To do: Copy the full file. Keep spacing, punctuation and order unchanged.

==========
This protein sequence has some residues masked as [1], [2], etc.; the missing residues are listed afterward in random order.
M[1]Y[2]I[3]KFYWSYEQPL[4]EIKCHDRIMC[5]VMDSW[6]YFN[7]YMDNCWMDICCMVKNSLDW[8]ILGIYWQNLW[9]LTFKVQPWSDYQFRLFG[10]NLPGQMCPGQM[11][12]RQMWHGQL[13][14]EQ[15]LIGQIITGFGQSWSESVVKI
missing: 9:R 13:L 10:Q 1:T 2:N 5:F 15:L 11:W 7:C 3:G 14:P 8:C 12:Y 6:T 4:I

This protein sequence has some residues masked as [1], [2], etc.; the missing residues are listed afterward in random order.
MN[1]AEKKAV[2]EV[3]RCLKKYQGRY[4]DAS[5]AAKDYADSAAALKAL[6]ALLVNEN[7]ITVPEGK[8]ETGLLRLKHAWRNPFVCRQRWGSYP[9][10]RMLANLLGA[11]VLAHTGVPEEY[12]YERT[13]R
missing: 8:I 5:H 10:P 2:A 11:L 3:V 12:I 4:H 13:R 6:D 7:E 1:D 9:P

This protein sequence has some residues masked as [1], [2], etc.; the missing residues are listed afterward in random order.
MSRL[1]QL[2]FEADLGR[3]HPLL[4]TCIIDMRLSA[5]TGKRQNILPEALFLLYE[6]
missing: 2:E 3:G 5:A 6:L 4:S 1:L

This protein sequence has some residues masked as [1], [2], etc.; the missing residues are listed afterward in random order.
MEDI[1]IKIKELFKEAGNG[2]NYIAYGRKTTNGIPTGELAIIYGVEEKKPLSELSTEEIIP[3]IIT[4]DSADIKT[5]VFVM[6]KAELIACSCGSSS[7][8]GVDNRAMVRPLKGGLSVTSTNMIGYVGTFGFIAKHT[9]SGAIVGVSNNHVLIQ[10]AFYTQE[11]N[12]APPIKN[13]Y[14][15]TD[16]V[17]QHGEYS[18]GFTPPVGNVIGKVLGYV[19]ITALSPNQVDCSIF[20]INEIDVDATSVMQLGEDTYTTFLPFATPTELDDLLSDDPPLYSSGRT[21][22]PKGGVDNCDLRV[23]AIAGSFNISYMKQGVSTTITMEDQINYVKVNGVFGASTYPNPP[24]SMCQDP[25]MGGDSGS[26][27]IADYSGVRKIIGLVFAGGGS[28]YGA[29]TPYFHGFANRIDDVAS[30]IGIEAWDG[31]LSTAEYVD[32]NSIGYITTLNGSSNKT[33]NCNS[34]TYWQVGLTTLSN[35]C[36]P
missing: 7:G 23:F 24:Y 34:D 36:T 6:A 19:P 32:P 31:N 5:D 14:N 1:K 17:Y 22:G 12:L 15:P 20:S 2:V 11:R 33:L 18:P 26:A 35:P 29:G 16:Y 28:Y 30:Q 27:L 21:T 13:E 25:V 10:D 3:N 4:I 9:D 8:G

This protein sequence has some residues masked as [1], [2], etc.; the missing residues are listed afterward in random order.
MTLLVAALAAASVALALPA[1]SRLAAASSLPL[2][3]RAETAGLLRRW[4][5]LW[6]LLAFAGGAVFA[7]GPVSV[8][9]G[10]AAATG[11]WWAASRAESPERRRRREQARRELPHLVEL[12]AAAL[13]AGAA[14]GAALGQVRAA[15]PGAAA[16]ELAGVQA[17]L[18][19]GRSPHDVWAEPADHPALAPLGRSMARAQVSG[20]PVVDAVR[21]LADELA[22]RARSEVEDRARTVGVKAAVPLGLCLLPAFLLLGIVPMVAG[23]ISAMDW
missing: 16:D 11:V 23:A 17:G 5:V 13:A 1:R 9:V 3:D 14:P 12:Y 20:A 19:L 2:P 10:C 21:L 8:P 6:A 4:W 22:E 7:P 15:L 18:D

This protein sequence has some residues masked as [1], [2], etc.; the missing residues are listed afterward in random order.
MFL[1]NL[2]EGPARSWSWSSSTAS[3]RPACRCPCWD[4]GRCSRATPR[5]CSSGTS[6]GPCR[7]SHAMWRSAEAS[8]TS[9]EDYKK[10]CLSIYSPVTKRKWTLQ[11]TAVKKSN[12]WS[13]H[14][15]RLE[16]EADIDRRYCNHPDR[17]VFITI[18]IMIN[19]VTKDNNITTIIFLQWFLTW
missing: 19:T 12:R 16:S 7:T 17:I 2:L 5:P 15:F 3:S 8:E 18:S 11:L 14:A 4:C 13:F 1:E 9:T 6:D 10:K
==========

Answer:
This protein sequence has some residues masked as [1], [2], etc.; the missing residues are listed afterward in random order.
M[1]Y[2]I[3]KFYWSYEQPL[4]EIKCHDRIMC[5]VMDSW[6]YFN[7]YMDNCWMDICCMVKNSLDW[8]ILGIYWQNLW[9]LTFKVQPWSDYQFRLFG[10]NLPGQMCPGQM[11][12]RQMWHGQL[13][14]EQ[15]LIGQIITGFGQSWSESVVKI
missing: 9:R 13:L 10:Q 1:T 2:N 5:F 15:L 11:W 7:C 3:G 14:P 8:C 12:Y 6:T 4:I

This protein sequence has some residues masked as [1], [2], etc.; the missing residues are listed afterward in random order.
MN[1]AEKKAV[2]EV[3]RCLKKYQGRY[4]DAS[5]AAKDYADSAAALKAL[6]ALLVNEN[7]ITVPEGK[8]ETGLLRLKHAWRNPFVCRQRWGSYP[9][10]RMLANLLGA[11]VLAHTGVPEEY[12]YERT[13]R
missing: 8:I 5:H 10:P 2:A 11:L 3:V 12:I 4:H 13:R 6:D 7:E 1:D 9:P

This protein sequence has some residues masked as [1], [2], etc.; the missing residues are listed afterward in random order.
MSRL[1]QL[2]FEADLGR[3]HPLL[4]TCIIDMRLSA[5]TGKRQNILPEALFLLYE[6]
missing: 2:E 3:G 5:A 6:L 4:S 1:L

This protein sequence has some residues masked as [1], [2], etc.; the missing residues are listed afterward in random order.
MEDI[1]IKIKELFKEAGNG[2]NYIAYGRKTTNGIPTGELAIIYGVEEKKPLSELSTEEIIP[3]IIT[4]DSADIKT[5]VFVM[6]KAELIACSCGSSS[7][8]GVDNRAMVRPLKGGLSVTSTNMIGYVGTFGFIAKHT[9]SGAIVGVSNNHVLIQ[10]AFYTQE[11]N[12]APPIKN[13]Y[14][15]TD[16]V[17]QHGEYS[18]GFTPPVGNVIGKVLGYV[19]ITALSPNQVDCSIF[20]INEIDVDATSVMQLGEDTYTTFLPFATPTELDDLLSDDPPLYSSGRT[21][22]PKGGVDNCDLRV[23]AIAGSFNISYMKQGVSTTITMEDQINYVKVNGVFGASTYPNPP[24]SMCQDP[25]MGGDSGS[26][27]IADYSGVRKIIGLVFAGGGS[28]YGA[29]TPYFHGFANRIDDVAS[30]IGIEAWDG[31]LSTAEYVD[32]NSIGYITTLNGSSNKT[33]NCNS[34]TYWQVGLTTLSN[35]C[36]P
missing: 7:G 23:F 24:Y 34:D 36:T 6:A 19:P 32:P 31:N 5:D 14:N 1:K 17:Y 22:G 12:L 15:P 20:S 2:V 11:R 33:L 18:P 26:A 35:P 29:G 16:Y 28:Y 30:Q 27:L 21:T 13:E 25:V 10:D 3:N 4:I 9:D 8:G

This protein sequence has some residues masked as [1], [2], etc.; the missing residues are listed afterward in random order.
MTLLVAALAAASVALALPA[1]SRLAAASSLPL[2][3]RAETAGLLRRW[4][5]LW[6]LLAFAGGAVFA[7]GPVSV[8][9]G[10]AAATG[11]WWAASRAESPERRRRREQARRELPHLVEL[12]AAAL[13]AGAA[14]GAALGQVRAA[15]PGAAA[16]ELAGVQA[17]L[18][19]GRSPHDVWAEPADHPALAPLGRSMARAQVSG[20]PVVDAVR[21]LADELA[22]RARSEVEDRARTVGVKAAVPLGLCLLPAFLLLGIVPMVAG[23]ISAMDW
missing: 16:D 11:V 23:A 17:G 5:V 13:A 1:R 9:V 3:D 14:P 12:Y 20:A 19:L 2:P 10:C 21:L 8:P 6:A 4:W 22:E 7:P 15:L 18:D

This protein sequence has some residues masked as [1], [2], etc.; the missing residues are listed afterward in random order.
MFL[1]NL[2]EGPARSWSWSSSTAS[3]RPACRCPCWD[4]GRCSRATPR[5]CSSGTS[6]GPCR[7]SHAMWRSAEAS[8]TS[9]EDYKK[10]CLSIYSPVTKRKWTLQ[11]TAVKKSN[12]WS[13]H[14][15]RLE[16]EADIDRRYCNHPDR[17]VFITI[18]IMIN[19]VTKDNNITTIIFLQWFLTW
missing: 19:T 12:R 16:S 7:T 17:I 2:L 5:P 15:F 3:S 8:E 18:S 11:L 14:A 4:C 13:F 1:E 9:T 6:D 10:K